An atheist friend has told me that he gets no pleasure at all from music, never has, and cannot see what all the fuss is about. He also never reads fiction and does not understand why anyone would want to read something made up since it cannot give you a true picture of anything.

This is a well educated individual with a degree from the University of California in psychology and someone who has performed well in his job.

I've never known anyone quite so literal minded. And i can only remember one other person who did not like some kind of music, an old woman who said it made her want to howl like a dog, He is a life long depressive and has a hard time empathizing with people, yet he seems quite normal.

Have any of you run into this kind of personality?

Views: 485

Reply to This

Replies to This Discussion

Indeed. Reading is the best escape there is. I have a house with books in every room. (Yes even the three bathrooms are stocked with books and the garage as well. There must be somewhere in the neighborhood of 5,000 now and I go on buying them.

After some difficult times, I formed a habit of going to the London book shows every year. Getting on a comfortable flight with a book or two in hand and a glass of wine, away from the telephone and troubles, was an incomparable delight. It saved me.

I don't know about forming one's identity by reaction, Bud.  My father brought us up with a huge emphasis on math and science.  He taught us at home in addition to school.  His homeschooling sessions involved him screaming at us a lot that we were idiots.  His face would be purple with rage, the veins in his neck swollen.  Once he threw a pencil at the wall in his rage.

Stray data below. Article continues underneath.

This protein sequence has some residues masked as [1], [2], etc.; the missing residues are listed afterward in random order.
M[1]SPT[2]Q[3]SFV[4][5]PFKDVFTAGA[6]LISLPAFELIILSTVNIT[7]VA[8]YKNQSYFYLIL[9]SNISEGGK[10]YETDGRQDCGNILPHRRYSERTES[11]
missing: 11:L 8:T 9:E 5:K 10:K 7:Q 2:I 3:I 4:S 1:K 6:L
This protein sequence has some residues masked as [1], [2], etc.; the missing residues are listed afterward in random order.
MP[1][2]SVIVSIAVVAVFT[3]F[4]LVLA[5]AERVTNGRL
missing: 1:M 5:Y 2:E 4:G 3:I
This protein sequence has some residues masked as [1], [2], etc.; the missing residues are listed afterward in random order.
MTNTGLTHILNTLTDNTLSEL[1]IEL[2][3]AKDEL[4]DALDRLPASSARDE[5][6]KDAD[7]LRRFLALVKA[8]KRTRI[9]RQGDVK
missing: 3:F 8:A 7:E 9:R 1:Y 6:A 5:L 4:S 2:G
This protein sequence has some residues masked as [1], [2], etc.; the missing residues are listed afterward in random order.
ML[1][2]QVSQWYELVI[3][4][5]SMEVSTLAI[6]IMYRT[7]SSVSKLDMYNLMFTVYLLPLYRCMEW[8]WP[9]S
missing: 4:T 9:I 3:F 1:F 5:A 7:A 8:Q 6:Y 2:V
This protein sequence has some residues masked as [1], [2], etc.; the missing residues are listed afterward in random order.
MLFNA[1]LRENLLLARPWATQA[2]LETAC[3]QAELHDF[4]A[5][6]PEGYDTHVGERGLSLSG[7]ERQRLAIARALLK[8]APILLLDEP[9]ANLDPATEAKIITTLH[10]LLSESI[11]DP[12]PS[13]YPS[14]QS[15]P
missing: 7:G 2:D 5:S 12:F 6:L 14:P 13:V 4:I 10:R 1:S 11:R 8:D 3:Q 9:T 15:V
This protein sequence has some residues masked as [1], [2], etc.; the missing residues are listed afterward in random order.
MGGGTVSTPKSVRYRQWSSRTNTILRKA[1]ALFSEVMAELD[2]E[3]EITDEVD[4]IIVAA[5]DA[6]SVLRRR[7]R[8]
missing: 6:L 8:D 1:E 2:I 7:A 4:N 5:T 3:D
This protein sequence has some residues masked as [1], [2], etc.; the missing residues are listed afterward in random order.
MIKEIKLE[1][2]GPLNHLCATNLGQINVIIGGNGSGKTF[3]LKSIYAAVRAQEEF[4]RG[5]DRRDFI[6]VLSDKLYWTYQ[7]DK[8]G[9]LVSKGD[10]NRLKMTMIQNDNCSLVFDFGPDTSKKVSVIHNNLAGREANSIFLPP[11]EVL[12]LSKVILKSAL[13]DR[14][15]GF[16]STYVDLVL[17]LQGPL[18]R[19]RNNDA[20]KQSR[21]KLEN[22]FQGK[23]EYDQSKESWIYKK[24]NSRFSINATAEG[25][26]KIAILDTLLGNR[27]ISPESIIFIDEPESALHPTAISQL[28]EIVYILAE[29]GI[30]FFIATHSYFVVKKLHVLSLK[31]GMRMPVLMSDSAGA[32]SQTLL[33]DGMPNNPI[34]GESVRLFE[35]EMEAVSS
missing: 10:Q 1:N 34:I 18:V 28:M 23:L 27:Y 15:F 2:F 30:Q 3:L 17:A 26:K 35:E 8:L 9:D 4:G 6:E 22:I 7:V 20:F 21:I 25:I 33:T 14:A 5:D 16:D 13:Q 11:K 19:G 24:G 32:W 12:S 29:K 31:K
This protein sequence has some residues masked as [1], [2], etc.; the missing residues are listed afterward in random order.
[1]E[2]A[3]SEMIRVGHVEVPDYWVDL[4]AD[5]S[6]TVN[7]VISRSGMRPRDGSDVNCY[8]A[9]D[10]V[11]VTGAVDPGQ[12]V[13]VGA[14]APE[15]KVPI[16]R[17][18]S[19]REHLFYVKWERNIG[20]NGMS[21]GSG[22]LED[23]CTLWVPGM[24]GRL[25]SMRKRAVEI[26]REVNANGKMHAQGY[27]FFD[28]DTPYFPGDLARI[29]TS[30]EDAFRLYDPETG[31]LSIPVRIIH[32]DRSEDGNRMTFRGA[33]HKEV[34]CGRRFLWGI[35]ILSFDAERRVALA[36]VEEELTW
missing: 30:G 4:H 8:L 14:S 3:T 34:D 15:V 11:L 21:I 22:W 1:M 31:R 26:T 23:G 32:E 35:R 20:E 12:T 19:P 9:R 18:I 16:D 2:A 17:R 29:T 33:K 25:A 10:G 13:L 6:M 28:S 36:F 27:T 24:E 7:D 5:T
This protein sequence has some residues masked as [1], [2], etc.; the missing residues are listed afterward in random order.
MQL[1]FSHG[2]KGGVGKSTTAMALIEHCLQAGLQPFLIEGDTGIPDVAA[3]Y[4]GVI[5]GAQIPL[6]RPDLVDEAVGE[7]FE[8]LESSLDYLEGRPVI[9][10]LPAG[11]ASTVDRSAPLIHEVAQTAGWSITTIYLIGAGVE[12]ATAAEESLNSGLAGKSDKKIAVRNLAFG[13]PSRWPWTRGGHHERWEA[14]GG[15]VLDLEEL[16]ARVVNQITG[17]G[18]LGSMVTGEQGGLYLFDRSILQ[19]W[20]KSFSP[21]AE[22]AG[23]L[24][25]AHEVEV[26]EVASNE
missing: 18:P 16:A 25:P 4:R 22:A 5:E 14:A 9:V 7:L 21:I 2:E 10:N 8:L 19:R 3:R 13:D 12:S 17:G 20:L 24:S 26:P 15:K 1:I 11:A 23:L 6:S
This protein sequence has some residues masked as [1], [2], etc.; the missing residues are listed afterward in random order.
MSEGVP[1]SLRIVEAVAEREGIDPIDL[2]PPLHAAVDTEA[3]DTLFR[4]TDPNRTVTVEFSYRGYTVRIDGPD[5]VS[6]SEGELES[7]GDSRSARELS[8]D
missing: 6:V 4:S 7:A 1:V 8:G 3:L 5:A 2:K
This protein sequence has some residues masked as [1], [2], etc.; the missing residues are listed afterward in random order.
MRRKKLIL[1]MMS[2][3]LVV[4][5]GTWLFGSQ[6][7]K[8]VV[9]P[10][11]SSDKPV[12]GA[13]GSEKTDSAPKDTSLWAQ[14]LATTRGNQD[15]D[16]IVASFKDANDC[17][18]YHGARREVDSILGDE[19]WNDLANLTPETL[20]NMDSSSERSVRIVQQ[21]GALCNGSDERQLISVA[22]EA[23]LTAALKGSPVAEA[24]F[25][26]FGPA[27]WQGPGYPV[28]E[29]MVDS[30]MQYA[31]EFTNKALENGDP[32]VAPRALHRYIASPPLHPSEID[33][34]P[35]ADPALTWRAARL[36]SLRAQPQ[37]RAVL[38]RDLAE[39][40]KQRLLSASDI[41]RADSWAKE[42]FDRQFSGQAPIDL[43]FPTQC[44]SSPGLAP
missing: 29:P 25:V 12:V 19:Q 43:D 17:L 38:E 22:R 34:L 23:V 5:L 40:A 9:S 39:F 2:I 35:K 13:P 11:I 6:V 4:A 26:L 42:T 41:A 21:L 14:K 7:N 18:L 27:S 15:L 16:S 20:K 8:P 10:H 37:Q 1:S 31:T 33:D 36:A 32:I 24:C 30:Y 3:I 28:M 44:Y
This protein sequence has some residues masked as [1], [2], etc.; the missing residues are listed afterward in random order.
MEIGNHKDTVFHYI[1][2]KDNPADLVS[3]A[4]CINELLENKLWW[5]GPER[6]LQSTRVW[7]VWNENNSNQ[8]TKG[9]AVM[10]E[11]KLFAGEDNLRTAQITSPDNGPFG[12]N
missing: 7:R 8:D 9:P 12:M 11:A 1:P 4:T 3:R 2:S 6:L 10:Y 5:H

I was good at math, but he managed to poison it a good deal for me, and he poisoned intellectual pursuits in general for me, a good deal.  But "rebelling" by becoming disinterested in math and science didn't seem like a good answer, because it would also have been reactive. 

I have also been into dreamy fantasy stories, to get into another world.  Megan Lindholm.  I have a lot of problems with being sick now though, which interfere with a rich fantasy life. 

I consider myself fortunate that my parents raised me with music. It is still one of the great joys of my life, an addiction if you like. I can't imagine life without music and books and a dog. Reading has been a major occupation and books a principal interest my whole life. My parents were not great readers and we had few books at home, but as soon as I discovered libraries and bookstores, I was  deep into reading.

A really good book or a great musical performance provides immense pleasure. As Somerset Maugham said, "To acquire the habit of reading is to construct for yourself a refuge from almost all of the miseries of life." Maugham himself was addicted to reading as many authors are. He had the knack for telling stories as almost no one else in the first part of the twentieth century.